At least we got Free Because We're Awesome T-Shirts. Omaha was hosting a 4-game series against the Iowa Cubs, so these shirts promoted (literally) some "I-80 Rivalry" that I'm not sure anyone knew existed. They read "BEAT IOWA" in great big blue and gold letters on the front, which I thought was kind of rude, since I sympathize with the plight of minor-league ballplayers wherever they're from.

We found our seats and had over an hour to wait until Game Time. Knowing that would be the case, I'd allowed Michael to bring his Nintendo DSi device, and he became engrossed in it. Which bothered me, because then I realized that in a perfect world, he would sit with me constantly prepared— to grab his Ball and get an autograph, to grab his glove and beseech passing players; to generally use his Cuteness Quotient to score me many fabulous goods and services and photo ops.

To my mild consternation, for whatever reason, there were no opportunities for autographs or photographs or player-tossed baseballs. Eventually, I saw Storm Girls wandering around. Since one had a clipboard, I took Michael to intercept them so I could get a picture.

My plan didn't work, though. I got the photo, but they didn't invite Michael to be the Play Ball Kid or anything. Maybe because he didn't have a bouncy happy joyous attitude. Maybe because he wasn't wearing a BEAT IOWA shirt.

We sat back down, and I noticed Anthony Seratelli at the rail again. This time, instead of signing stuff for kids, he was talking to a woman. He hugged her and walked off, and she turned to come up the steps by us, where I accosted her. Turns out she was his mom, and we spoke briefly. Now if I see him in another autograph line, I can startle him with more creepy stalking-ish non sequiturs.

Eventually, the rituals of Game Time started— the ceremonial First Pitches, the player introductions, the National Anthem, the scoreboard videos. As the game got underway, Michael, Grampa, and I all moved over half a section so we could see better. Pretty soon, Chris and his son Jack found us, and the boys went to play in the Free Because We're Awesome Fun Zone.

It was all pretty pleasant as we settled in. In the bottom of the second, Clint Robinson hit a home run, befitting his status as a perennial Four-A player. And Michael and I were not wearing our brand new Clint Robinson Free T-shirts.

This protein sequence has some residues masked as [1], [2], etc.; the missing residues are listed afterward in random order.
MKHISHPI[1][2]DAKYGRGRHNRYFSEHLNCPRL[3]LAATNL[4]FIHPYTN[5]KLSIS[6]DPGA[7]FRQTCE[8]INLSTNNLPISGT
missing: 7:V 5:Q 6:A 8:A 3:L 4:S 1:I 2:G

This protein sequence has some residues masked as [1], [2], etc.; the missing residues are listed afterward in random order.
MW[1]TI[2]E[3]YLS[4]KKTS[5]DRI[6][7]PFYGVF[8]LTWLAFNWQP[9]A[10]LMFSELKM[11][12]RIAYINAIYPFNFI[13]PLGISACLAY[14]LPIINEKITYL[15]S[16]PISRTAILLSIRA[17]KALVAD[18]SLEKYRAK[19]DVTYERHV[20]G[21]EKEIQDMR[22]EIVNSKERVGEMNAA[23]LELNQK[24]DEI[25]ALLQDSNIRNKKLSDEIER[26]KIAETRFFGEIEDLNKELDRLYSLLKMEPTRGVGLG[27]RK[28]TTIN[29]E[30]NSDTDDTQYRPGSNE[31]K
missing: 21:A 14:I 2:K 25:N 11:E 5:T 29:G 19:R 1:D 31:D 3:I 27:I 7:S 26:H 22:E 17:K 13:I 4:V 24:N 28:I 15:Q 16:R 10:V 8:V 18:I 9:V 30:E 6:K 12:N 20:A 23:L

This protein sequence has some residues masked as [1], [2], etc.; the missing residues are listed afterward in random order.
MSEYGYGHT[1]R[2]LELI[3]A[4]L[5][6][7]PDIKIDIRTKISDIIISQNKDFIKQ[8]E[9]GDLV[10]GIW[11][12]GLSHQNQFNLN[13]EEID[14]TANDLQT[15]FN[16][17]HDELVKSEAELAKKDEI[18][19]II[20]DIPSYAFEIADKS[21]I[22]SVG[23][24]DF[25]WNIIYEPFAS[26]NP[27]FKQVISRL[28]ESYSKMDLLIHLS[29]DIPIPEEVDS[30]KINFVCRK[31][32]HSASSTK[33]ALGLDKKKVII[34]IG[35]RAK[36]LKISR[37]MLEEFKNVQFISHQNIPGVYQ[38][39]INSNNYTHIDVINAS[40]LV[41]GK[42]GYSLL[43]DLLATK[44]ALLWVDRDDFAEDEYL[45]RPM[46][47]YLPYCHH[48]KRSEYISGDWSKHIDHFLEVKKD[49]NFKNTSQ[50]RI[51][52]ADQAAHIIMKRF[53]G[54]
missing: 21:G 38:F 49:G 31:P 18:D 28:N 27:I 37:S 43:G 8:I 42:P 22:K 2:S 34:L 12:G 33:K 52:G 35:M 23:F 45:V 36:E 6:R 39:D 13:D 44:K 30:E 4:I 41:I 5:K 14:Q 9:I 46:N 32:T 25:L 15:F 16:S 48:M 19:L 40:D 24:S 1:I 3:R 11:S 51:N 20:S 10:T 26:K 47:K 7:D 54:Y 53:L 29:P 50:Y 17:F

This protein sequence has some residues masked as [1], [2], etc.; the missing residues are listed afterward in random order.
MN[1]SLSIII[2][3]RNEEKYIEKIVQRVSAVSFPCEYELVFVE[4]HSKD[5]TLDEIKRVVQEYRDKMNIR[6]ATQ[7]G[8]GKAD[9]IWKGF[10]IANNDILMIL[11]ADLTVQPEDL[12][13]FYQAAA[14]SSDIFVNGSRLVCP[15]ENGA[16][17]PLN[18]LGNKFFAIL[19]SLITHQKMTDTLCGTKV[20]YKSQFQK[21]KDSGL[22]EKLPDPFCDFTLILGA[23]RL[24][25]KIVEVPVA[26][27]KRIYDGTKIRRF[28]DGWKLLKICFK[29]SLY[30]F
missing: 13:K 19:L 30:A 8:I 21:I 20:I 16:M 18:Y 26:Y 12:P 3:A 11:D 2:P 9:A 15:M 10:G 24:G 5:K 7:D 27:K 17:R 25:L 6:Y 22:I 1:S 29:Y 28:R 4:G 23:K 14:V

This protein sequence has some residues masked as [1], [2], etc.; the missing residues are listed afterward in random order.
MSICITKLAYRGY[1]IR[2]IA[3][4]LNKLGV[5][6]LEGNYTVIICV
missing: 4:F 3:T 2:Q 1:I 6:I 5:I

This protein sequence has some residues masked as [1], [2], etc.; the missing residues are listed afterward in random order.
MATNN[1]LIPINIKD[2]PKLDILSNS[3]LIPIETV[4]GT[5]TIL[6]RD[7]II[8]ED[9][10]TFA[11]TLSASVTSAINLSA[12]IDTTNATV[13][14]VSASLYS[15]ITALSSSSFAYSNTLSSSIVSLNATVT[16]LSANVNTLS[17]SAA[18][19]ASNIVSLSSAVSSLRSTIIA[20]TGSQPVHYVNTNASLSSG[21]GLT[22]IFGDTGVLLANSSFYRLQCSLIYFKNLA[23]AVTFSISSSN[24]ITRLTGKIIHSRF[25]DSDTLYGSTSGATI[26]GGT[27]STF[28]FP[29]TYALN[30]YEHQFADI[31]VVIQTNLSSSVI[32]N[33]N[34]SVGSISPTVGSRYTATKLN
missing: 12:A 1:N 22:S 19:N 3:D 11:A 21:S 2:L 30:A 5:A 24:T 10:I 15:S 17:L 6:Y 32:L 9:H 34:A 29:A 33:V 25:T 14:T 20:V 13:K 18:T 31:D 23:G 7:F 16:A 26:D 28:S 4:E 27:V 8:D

For the third inning, I left my dad in his seat, and Chris with the boys, while I went to meet someone else...

Matt LaWell and his wife Carolyn were living outside Cleveland, Ohio. And Matt had an "offbeat" idea. So, after saving up for a year or two, they quit their apartment and their jobs, put most of their stuff in storage and packed the rest into their Honda Element. They would spend five months touring the country, attending a home game at every affiliated, full-season minor league stadium. They were posting stories, photos, and videos about the places and the teams they visited on their website, AMinorLeagueSeason.com, as well as maintaining a facebook page and a Twitter account.

To misquote ZZ Top: They're bad, they're nationwide!

I had e-mailed the LaWells as soon as I noticed their stop at Werner Park coincided with a night I was planning on taking Michael, and left a facebook post telling when, where, and how they could find us on the concourse. And they did.

We established a conversation, and after a while Carolyn left to take photos around the park. Michael figured I no longer needed him as an identifier, and ran off to play with Jack in the Fun Zone. I found Matt pleasant to talk to, someone who wasn't yet weary of hearing me talk about baseball stuff. He told me about other teams around the country, and minor league ball in general, and I told him about the Storm Chasers— and minor league ball in general.

Snappy D. Turtle

Snappy D. Turtle

We discussed the horrors of Education Days; as Casey the blue lion walked past, we talked about branding and mascots; neither of us was fond of Stormy, the Phake Philly Phanatic. Coincidentally, MiLB.com was conducting a bracket-style "playoffs" called Mascot Mania, where 64 of the minor leagues' mascots are put to a fan vote. Stormy lost in the first round to Snappy D. Turtle of the Beloit Snappers.